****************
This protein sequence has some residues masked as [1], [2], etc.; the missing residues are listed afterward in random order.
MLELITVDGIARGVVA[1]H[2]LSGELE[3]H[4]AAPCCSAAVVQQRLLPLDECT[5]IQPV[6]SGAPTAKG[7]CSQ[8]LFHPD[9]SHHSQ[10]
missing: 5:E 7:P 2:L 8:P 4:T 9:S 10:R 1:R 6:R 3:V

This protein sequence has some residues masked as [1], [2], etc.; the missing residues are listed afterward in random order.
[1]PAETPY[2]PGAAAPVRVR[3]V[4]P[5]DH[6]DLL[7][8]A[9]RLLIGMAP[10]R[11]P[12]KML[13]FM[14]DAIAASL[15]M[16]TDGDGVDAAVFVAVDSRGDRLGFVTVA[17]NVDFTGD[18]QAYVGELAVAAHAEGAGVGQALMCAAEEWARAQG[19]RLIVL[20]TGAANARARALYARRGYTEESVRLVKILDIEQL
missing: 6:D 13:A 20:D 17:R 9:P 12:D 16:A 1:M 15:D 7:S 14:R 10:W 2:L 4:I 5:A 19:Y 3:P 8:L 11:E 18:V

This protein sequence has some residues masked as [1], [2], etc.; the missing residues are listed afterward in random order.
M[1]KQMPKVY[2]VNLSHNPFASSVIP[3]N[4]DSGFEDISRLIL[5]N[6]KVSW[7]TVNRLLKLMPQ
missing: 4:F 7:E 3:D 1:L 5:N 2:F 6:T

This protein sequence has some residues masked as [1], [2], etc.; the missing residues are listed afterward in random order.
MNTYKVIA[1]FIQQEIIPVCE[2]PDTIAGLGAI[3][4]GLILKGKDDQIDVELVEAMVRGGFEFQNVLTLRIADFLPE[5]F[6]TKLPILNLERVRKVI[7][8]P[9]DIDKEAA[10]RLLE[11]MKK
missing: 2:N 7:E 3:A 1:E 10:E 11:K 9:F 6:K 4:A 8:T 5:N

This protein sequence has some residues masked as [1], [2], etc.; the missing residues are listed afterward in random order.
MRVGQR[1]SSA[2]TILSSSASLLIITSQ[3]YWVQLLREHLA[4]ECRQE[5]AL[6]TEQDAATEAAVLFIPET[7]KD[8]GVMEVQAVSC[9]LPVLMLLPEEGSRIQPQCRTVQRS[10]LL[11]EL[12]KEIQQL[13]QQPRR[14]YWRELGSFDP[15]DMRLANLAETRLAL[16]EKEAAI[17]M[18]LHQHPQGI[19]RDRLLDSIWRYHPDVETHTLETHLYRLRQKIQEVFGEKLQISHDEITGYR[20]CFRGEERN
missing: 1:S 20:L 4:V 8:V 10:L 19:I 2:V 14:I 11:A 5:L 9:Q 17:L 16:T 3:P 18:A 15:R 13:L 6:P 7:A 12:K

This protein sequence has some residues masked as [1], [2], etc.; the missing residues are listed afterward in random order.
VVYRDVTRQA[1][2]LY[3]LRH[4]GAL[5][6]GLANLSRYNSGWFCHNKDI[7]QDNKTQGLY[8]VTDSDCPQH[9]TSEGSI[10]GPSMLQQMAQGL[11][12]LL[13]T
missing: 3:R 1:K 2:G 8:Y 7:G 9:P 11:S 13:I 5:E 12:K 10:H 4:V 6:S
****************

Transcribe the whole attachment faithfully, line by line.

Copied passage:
This protein sequence has some residues masked as [1], [2], etc.; the missing residues are listed afterward in random order.
MLELITVDGIARGVVA[1]H[2]LSGELE[3]H[4]AAPCCSAAVVQQRLLPLDECT[5]IQPV[6]SGAPTAKG[7]CSQ[8]LFHPD[9]SHHSQ[10]
missing: 5:E 7:P 2:L 8:P 4:T 9:S 10:R 1:R 6:R 3:V

This protein sequence has some residues masked as [1], [2], etc.; the missing residues are listed afterward in random order.
[1]PAETPY[2]PGAAAPVRVR[3]V[4]P[5]DH[6]DLL[7][8]A[9]RLLIGMAP[10]R[11]P[12]KML[13]FM[14]DAIAASL[15]M[16]TDGDGVDAAVFVAVDSRGDRLGFVTVA[17]NVDFTGD[18]QAYVGELAVAAHAEGAGVGQALMCAAEEWARAQG[19]RLIVL[20]TGAANARARALYARRGYTEESVRLVKILDIEQL
missing: 6:D 13:A 20:D 17:R 9:P 12:D 16:A 1:M 15:D 7:S 14:R 10:W 2:L 4:I 5:A 19:Y 3:P 8:L 11:E 18:V

This protein sequence has some residues masked as [1], [2], etc.; the missing residues are listed afterward in random order.
M[1]KQMPKVY[2]VNLSHNPFASSVIP[3]N[4]DSGFEDISRLIL[5]N[6]KVSW[7]TVNRLLKLMPQ
missing: 4:F 7:E 3:D 1:L 5:N 2:F 6:T

This protein sequence has some residues masked as [1], [2], etc.; the missing residues are listed afterward in random order.
MNTYKVIA[1]FIQQEIIPVCE[2]PDTIAGLGAI[3][4]GLILKGKDDQIDVELVEAMVRGGFEFQNVLTLRIADFLPE[5]F[6]TKLPILNLERVRKVI[7][8]P[9]DIDKEAA[10]RLLE[11]MKK
missing: 2:N 7:E 3:A 1:E 10:E 11:K 9:F 6:K 4:A 8:T 5:N

This protein sequence has some residues masked as [1], [2], etc.; the missing residues are listed afterward in random order.
MRVGQR[1]SSA[2]TILSSSASLLIITSQ[3]YWVQLLREHLA[4]ECRQE[5]AL[6]TEQDAATEAAVLFIPET[7]KD[8]GVMEVQAVSC[9]LPVLMLLPEEGSRIQPQCRTVQRS[10]LL[11]EL[12]KEIQQL[13]QQPRR[14]YWRELGSFDP[15]DMRLANLAETRLAL[16]EKEAAI[17]M[18]LHQHPQGI[19]RDRLLDSIWRYHPDVETHTLETHLYRLRQKIQEVFGEKLQISHDEITGYR[20]CFRGEERN
missing: 1:S 20:L 4:V 8:V 10:L 19:I 2:V 14:I 11:A 5:L 9:Q 17:L 16:T 3:P 18:A 15:R 13:L 6:P 7:A 12:K

This protein sequence has some residues masked as [1], [2], etc.; the missing residues are listed afterward in random order.
VVYRDVTRQA[1][2]LY[3]LRH[4]GAL[5][6]GLANLSRYNSGWFCHNKDI[7]QDNKTQGLY[8]VTDSDCPQH[9]TSEGSI[10]GPSMLQQMAQGL[11][12]LL[13]T
missing: 3:R 1:K 2:G 8:Y 7:G 9:P 11:S 13:I 5:E 12:K 10:H 4:V 6:S